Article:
/ NEWS: National Park Extensions - Inquiry Underway
Read more at http://www.ukclimbing.com/news/item.php?id=68106
Presumably a national park (in England and Wales anyway) just has more regulations regarding new buildings/roads, rather than an outright ban on development?
Taking out the sarcasm - could you explain what you mean? Do you think house prices will rise in the 'new' areas? Do you think this is a good or a bad thing? What benefits do you envisage for, say, the residents of Kirkby Lonsdale?
I haven't got an axe to grind either way, just curious as to the arguments for and against expansion.
Presumably prices will go up because the properties will be viewed as more desirable. I'm guessing this will be because their views and amenities will be preserved. Presumably those would be the benefits.
And I suppose the supply of new build will be considerably restricted.
I'd have thought house prices in KL rising would actually benefit the present residents of KL. It's would-be residents who might suffer.
None that I can see.
Half the Howgills are currently in the National Park, the other half aren't. But a few years ago, an ugly track was allowed to be bulldozed across the tops, almost entirely within the national park.
> I'd have thought house prices in KL rising would actually benefit the present residents of KL. It's would-be residents who might suffer.
Do you mean residents or homeowners?
Homeowners. Why, is there a lot of renting in KL, do you reckon?
No idea about renting in KL, I assume from your sarcasm (what is it about this thread?) that there isn't much. Price rises wouldn't help school leavers though, or young families trying to move to a bigger house.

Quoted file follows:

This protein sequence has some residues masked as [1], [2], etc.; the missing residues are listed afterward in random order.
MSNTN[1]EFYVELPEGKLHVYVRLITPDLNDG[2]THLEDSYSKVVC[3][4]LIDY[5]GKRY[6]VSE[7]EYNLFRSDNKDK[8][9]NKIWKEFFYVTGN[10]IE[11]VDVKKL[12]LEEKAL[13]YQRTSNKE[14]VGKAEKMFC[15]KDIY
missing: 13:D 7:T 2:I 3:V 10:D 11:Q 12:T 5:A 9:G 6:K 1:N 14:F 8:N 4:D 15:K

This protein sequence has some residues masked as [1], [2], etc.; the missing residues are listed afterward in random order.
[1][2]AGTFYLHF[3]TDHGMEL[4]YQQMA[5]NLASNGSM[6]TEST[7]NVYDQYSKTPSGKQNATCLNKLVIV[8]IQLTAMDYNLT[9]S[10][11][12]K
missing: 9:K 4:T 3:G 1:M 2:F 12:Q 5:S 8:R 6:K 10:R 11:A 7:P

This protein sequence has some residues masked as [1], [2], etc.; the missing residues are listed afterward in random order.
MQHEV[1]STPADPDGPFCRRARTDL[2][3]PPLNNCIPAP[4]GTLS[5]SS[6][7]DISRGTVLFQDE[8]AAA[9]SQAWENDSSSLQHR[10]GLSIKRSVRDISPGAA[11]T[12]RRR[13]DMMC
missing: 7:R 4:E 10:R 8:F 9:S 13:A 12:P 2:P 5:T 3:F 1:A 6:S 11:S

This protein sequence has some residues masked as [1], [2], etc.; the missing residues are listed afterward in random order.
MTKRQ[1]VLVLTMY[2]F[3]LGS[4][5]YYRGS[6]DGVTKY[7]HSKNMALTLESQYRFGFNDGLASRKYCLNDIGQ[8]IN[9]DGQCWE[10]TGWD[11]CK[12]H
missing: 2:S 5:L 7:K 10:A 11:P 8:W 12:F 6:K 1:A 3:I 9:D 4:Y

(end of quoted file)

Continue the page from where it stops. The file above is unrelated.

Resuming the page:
> None that I can see.
> Half the Howgills are currently in the National Park, the other half aren't. But a few years ago, an ugly track was allowed to be bulldozed across the tops, almost entirely within the national park.
Aren't you being a little bit disingenuous here, Toreador? I assume you mean the track that was made from Calders to The Calf summit. I saw that being constructed - a small digger with one man - and it was to control the erosion that was getting pretty bad. Granted, it's not ideal but it has mellowed and there was little to no native stone to construct a path like, say, on The Band or Great Gable. The erosion was also becoming bad beside Cautley Spout - there is plenty of stone there and a reasonable job resulted. Both projects were funded partly by the Dales NP.
Yes I mean that track, and its continuation. I was walking in the area a couple of months before it was built, and strongly disagree that erosion was getting pretty bad. In parts there was no obvious erosion at all, just green grass. They took a few eroded spots as an excuse to destroy the rest.
I wonder if it's not entirely about housing....
Local Authority funding formula (ie how what they get from national govt is decided) has changed recently. Cumbria's lost quite badly. New formula allows them to keep money from business rates. Cumbria's already quite limited in where it can develop business premises because of national park restrictions. I'd have thought area around Kendal, just off M6, might just possibly be top of the list of areas they have in mind for development....
Well Kendal Auction Mart have just finished their new market at Crooklands next to J36 on the M6 so development does happen and there's a good chance that more will take place there. There's also a small light industrial estate on the A65 just west of Kirkby Lonsdale. One other place that might be considered for development is Tebay though the ban on HGVs using the A685 between Tebay and Brough and the A66 might limit this.
Kendal itself isn't in the national park or the proposed extensions - http://www.naturalengland.org.uk/ourwork/conservation/designations/new/northwestdesignationproject/l... - so there's no conflict there. In fact as far as the new (Lake District) areas are concerned other than quarrying there's little industry as such so unless there was a new site singled out for development I don't see this as a valid argument.
KL is generally a very well-off area even considering the general prosperity of south Lakeland so a lot of the opposition does seem a peculiar form of nimbyism.
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